Saturday, July 7, 2012

Guest post: Victorine -- Your indie-published book cover, Part Two

Last week we read the first half of Victorine Lieske 's guest post on Indie Book Covers: Three Seconds to Success or Failure. Vicki’s keen eye for detail and BIG success with her own indie published book put her in a prime position to offer the straight dope on creating your indie book cover. Today we have the second half of Vicki’s post:

Top six things to avoid when creating a book cover:

image photo : Watching sunrise on the beach1. Sunrises, Oceans and Clouds – Pretty scenery is just that, pretty. It promises calm and relaxation. That’s okay if your book is about meditation, but most books should avoid the calm book cover. It’s what my friend Lisa Kovanda, the Nebraska Writer’s Guild President, always says. “It’s the happy people in the happy village.” Who wants to read about happy people? No one. Books need conflict. Your book cover should imply that also. Don’t make it look too bright and happy. Promise the reader conflict.

2. Poor Font Choices – Watch out for fonts that are too ornate. The buyer should be able to read the title in thumbnail size. If they can't, change the font. You also want to avoid fonts that have been overused. Google “Fonts to avoid,” and start a list. Make sure Papyrus and Comic Sans are at the top of your list.

3. Snapshots – Unless you are a professional photographer, you should avoid using photos you've taken yourself. Try looking on royalty free websites like photos.com or dreamstime.com.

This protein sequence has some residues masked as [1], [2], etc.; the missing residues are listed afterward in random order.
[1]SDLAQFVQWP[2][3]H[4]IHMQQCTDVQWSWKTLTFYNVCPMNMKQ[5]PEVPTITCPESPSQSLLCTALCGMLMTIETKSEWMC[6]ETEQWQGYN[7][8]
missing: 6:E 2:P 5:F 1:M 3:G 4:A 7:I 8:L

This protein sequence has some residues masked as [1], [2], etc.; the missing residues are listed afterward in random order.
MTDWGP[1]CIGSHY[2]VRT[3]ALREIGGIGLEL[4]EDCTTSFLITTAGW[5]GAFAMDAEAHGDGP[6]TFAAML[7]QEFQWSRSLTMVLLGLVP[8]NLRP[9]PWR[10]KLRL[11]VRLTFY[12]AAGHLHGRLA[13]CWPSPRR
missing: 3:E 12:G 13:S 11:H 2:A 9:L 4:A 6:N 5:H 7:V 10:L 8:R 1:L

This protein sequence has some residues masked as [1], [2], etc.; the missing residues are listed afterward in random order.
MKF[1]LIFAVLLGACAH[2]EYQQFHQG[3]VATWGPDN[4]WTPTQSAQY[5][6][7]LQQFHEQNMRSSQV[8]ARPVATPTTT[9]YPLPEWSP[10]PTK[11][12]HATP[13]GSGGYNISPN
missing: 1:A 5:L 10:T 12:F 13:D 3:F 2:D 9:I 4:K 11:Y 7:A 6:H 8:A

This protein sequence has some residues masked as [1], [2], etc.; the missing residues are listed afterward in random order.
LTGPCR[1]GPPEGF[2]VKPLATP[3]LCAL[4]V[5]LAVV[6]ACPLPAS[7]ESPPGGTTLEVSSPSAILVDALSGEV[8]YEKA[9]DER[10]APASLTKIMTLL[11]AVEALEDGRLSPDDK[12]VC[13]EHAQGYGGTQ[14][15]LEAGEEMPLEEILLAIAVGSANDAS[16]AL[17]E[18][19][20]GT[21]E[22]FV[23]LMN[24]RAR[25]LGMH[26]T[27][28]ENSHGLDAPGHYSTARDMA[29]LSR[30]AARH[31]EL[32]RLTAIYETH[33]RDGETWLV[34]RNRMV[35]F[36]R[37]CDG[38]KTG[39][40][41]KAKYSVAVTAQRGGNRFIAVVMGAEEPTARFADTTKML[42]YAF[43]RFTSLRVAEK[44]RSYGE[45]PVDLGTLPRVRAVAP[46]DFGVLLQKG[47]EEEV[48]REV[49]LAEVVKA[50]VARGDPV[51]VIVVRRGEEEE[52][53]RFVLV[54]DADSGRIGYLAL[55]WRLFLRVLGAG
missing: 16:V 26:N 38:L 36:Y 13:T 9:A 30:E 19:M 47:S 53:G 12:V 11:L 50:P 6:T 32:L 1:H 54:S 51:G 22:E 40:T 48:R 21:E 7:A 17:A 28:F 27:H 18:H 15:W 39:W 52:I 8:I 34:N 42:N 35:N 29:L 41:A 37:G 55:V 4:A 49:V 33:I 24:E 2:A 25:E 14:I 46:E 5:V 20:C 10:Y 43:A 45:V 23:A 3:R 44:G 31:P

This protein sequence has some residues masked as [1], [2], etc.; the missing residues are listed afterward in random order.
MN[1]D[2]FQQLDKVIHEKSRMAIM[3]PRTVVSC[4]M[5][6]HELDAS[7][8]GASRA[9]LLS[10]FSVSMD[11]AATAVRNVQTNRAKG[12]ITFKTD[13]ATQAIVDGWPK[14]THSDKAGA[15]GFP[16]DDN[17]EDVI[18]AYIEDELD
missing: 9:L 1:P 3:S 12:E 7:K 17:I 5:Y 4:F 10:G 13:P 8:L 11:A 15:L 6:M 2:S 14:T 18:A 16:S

4. Homemade Artwork – Again, if you're not a professional artist I suggest you avoid using homemade artwork. It usually isn’t successful.

5. Rainbow Gradients – Most of the time rainbow gradients look garish and unappealing. They also have a bit of a “happy people in the happy village” look to them. They’re too bright and colorful. Avoid them.

image photo : Mask and skull6. Obscure Objects – I swear sometimes a book cover is designed with the sole purpose to confuse me. Don't put something on the cover if you can't tell right away what it is. You've got three seconds. Don't mumble. Make sure your book cover speaks clearly.

My best advice is to get more eyes on your potential book cover. Ask your critique group if the cover works for them. (If you don't have a critique group, you may have more problems than just your cover design.) If the cover isn't working, you may want to hire a professional. There are many cover designers out there. You can find all kinds of artists and price ranges. A quick Google search for “Indie Book Cover Design” will give you lots of choices. Make your first impression count.

My heartfelt thanks to Vicki for sharing her views on my blog. I absolutely love these sentences: You've got three seconds. Don't mumble. Make sure your book cover speaks clearly.  And thank you, readers, for coming by.

5 comments:

  1. Thanks again for hosting me, Owllady!

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  2. My pleasure. I hope you'll be back. Indie publishing can seem like a big wilderness to people who haven't gone that way, so we can use the help!

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  3. Great info! I'll save this one for when I'm looking into book covers.

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  4. Good to know! Thanks for sharing. :)

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